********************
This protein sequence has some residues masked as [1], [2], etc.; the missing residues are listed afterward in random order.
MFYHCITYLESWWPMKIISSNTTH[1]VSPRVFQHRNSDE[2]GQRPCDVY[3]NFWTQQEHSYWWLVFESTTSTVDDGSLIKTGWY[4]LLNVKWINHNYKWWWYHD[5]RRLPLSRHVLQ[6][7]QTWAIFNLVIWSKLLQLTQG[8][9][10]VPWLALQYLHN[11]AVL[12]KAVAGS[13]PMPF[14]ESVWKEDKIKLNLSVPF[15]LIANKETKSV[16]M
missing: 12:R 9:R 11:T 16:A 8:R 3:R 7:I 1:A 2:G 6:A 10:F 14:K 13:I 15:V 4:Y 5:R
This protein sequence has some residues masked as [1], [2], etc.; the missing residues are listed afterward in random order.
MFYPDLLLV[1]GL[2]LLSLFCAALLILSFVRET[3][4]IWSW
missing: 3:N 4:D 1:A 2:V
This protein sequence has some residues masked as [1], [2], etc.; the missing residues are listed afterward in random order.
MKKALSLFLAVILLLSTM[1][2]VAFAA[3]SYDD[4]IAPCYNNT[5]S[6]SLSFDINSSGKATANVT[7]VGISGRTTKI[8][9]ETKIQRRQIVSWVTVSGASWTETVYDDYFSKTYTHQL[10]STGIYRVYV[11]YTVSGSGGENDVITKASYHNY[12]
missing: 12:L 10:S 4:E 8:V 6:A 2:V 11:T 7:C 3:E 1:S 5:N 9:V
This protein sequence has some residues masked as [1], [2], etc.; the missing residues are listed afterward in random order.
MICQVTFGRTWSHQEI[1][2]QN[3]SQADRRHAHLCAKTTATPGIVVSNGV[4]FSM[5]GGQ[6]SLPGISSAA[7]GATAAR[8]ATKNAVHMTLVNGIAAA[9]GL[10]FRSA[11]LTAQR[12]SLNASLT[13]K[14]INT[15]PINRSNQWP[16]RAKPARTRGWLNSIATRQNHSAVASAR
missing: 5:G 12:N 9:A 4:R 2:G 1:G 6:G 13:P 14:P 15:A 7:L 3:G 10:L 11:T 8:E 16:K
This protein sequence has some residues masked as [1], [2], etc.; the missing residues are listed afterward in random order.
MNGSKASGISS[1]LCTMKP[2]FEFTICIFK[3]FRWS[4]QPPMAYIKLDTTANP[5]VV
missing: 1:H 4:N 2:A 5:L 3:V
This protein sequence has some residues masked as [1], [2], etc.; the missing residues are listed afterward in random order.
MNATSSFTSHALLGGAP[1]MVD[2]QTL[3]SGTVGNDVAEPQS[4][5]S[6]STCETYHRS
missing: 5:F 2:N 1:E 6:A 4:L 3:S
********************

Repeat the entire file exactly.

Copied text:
This protein sequence has some residues masked as [1], [2], etc.; the missing residues are listed afterward in random order.
MFYHCITYLESWWPMKIISSNTTH[1]VSPRVFQHRNSDE[2]GQRPCDVY[3]NFWTQQEHSYWWLVFESTTSTVDDGSLIKTGWY[4]LLNVKWINHNYKWWWYHD[5]RRLPLSRHVLQ[6][7]QTWAIFNLVIWSKLLQLTQG[8][9][10]VPWLALQYLHN[11]AVL[12]KAVAGS[13]PMPF[14]ESVWKEDKIKLNLSVPF[15]LIANKETKSV[16]M
missing: 12:R 9:R 11:T 16:A 8:R 3:R 7:I 1:A 2:G 6:A 10:F 14:K 13:I 15:V 4:Y 5:R
This protein sequence has some residues masked as [1], [2], etc.; the missing residues are listed afterward in random order.
MFYPDLLLV[1]GL[2]LLSLFCAALLILSFVRET[3][4]IWSW
missing: 3:N 4:D 1:A 2:V
This protein sequence has some residues masked as [1], [2], etc.; the missing residues are listed afterward in random order.
MKKALSLFLAVILLLSTM[1][2]VAFAA[3]SYDD[4]IAPCYNNT[5]S[6]SLSFDINSSGKATANVT[7]VGISGRTTKI[8][9]ETKIQRRQIVSWVTVSGASWTETVYDDYFSKTYTHQL[10]STGIYRVYV[11]YTVSGSGGENDVITKASYHNY[12]
missing: 12:L 10:S 4:E 8:V 6:A 2:V 11:T 7:C 3:E 1:S 5:N 9:V
This protein sequence has some residues masked as [1], [2], etc.; the missing residues are listed afterward in random order.
MICQVTFGRTWSHQEI[1][2]QN[3]SQADRRHAHLCAKTTATPGIVVSNGV[4]FSM[5]GGQ[6]SLPGISSAA[7]GATAAR[8]ATKNAVHMTLVNGIAAA[9]GL[10]FRSA[11]LTAQR[12]SLNASLT[13]K[14]INT[15]PINRSNQWP[16]RAKPARTRGWLNSIATRQNHSAVASAR
missing: 5:G 12:N 9:A 4:R 2:G 1:G 6:G 13:P 14:P 15:A 7:L 3:G 10:L 11:T 8:E 16:K
This protein sequence has some residues masked as [1], [2], etc.; the missing residues are listed afterward in random order.
MNGSKASGISS[1]LCTMKP[2]FEFTICIFK[3]FRWS[4]QPPMAYIKLDTTANP[5]VV
missing: 1:H 4:N 2:A 5:L 3:V
This protein sequence has some residues masked as [1], [2], etc.; the missing residues are listed afterward in random order.
MNATSSFTSHALLGGAP[1]MVD[2]QTL[3]SGTVGNDVAEPQS[4][5]S[6]STCETYHRS
missing: 5:F 2:N 1:E 6:A 4:L 3:S